solidarity with the most marginalized of society, to
foster peace wherever we go, and to embrace a
continual process of self-emptying.
The friars of our Order live out their vowed
consecration by serving in the Church as both
ordained priests and religious brothers.
Fidelity to the
Service to the
Emphasis on the
nobility of the
Care for Creation
The Order of Friars Minor Conventual consists of some 4500 friars,
spread across the globe. For practical management, this worldwide
community is organized into smaller jurisdictions known as
The Our Lady of the Angels Province was founded in 2014, after our two
east coast provinces (which had been founded in the late 19th and
early 20th centuries to minister to different language groups of new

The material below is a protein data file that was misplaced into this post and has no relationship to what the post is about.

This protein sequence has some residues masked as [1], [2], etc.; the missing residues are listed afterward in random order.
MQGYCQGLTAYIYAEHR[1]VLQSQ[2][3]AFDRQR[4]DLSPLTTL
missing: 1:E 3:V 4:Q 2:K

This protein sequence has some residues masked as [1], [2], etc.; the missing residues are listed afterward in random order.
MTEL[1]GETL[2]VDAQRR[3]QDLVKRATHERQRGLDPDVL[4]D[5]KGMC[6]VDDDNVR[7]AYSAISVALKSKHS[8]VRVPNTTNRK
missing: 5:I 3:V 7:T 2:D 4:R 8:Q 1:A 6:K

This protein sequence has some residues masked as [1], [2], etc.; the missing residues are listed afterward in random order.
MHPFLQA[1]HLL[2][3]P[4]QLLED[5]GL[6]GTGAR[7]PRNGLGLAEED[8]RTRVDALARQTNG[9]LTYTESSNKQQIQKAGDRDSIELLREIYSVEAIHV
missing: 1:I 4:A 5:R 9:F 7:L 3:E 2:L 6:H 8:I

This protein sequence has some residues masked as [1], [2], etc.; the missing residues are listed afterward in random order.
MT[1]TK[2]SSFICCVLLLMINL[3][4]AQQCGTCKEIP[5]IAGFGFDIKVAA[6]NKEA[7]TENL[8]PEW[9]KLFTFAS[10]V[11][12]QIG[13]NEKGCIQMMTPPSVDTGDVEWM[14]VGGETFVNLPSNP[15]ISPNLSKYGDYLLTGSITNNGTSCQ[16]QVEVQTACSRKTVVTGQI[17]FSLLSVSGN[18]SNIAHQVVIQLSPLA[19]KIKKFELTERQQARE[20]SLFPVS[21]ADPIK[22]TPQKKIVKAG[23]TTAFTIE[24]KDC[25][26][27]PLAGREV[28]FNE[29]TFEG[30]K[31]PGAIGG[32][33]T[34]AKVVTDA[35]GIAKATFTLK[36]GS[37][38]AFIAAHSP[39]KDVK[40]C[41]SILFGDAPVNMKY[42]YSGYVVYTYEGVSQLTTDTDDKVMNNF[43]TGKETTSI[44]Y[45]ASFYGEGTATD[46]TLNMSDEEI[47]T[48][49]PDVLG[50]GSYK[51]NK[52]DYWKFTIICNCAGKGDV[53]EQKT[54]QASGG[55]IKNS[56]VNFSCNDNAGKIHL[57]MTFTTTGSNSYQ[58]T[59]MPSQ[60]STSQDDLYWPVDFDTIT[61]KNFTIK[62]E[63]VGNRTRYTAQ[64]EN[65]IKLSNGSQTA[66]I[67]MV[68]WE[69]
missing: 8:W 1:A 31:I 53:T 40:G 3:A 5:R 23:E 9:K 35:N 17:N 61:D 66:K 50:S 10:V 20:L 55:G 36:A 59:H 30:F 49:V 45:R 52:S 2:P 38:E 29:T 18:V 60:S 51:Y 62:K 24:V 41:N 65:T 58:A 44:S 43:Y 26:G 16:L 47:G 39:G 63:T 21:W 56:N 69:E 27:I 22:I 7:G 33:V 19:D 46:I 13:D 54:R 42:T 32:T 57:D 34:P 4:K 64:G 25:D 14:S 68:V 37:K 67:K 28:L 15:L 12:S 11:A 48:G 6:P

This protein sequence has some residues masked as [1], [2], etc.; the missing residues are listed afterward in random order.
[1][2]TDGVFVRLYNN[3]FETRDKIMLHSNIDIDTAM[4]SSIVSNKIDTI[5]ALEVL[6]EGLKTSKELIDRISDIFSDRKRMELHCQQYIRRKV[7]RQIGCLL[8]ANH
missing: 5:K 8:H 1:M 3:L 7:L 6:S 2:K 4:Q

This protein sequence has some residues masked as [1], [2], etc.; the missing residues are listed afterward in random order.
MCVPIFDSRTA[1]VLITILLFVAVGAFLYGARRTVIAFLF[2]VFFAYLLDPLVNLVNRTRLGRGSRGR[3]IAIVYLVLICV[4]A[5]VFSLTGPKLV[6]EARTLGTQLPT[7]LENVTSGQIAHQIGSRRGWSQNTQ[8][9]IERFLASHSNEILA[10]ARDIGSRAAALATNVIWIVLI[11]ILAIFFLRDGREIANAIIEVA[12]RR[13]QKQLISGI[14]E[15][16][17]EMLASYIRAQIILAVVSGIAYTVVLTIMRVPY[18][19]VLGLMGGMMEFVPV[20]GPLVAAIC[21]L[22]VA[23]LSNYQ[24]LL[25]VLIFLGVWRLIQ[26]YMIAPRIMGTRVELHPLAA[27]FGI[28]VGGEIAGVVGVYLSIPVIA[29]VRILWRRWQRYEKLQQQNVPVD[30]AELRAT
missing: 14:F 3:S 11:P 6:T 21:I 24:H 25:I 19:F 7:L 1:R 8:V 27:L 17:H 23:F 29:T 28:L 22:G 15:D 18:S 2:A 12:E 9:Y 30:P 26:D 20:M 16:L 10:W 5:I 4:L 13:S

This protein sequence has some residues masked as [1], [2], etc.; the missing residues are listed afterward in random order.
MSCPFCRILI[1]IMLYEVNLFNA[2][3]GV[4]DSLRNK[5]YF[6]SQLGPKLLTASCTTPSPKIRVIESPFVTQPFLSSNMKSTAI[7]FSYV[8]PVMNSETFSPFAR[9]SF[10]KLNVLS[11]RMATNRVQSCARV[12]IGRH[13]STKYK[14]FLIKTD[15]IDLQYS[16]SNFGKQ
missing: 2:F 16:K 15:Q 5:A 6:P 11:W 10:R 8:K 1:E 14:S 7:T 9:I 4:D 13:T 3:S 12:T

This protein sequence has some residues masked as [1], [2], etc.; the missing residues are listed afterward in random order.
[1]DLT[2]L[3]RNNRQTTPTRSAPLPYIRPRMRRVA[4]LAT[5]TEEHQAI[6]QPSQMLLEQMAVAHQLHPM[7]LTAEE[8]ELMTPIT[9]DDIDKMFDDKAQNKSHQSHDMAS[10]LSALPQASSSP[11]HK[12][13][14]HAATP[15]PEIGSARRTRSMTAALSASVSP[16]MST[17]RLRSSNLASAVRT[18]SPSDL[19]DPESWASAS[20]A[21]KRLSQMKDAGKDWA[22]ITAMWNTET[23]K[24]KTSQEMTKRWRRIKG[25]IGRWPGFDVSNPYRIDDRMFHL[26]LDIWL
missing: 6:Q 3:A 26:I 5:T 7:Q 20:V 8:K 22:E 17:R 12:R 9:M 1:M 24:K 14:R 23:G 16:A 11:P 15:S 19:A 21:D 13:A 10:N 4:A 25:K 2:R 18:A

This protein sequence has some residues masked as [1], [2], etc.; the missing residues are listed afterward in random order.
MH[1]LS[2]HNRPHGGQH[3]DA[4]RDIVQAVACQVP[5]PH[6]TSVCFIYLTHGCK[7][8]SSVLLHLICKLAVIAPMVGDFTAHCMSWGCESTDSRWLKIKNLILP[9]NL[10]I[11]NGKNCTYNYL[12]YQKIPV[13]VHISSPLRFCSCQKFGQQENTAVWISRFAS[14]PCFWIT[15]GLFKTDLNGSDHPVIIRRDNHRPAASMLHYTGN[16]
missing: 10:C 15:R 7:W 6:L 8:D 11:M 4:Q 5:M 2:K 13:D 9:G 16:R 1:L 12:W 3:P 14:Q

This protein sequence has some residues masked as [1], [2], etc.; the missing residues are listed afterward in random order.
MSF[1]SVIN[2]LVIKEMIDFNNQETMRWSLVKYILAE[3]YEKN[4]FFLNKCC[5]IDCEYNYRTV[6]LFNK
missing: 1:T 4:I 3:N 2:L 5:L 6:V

Catholic immigrants) joined together. OLA Province’s geographic
territory includes the U.S., England, Ireland, Brazil, and Canada.
The Province is named for the chapel of St. Mary of the Angels (aka
Portiuncula), which is one of the churches on the outskirts of Assisi
that Francis rebuilt. The friars of OLA serve in a wide variety of
ministries. We work as parish priests, high school teachers, school
presidents and chaplains, university campus ministers, religious
education directors, nurses, lawyers, administrators of food
pantries, social workers, counselors, retreat ministers, hospital and
fire chaplains, EMTs, scholars, and even bishops!
Continuing the practice of Francis and his first followers: if the work
you do serves Christ and His Church, it’s work you can do as a
Conventual Franciscan friar!
WHAT IS IT? An immersion
experience, living & learning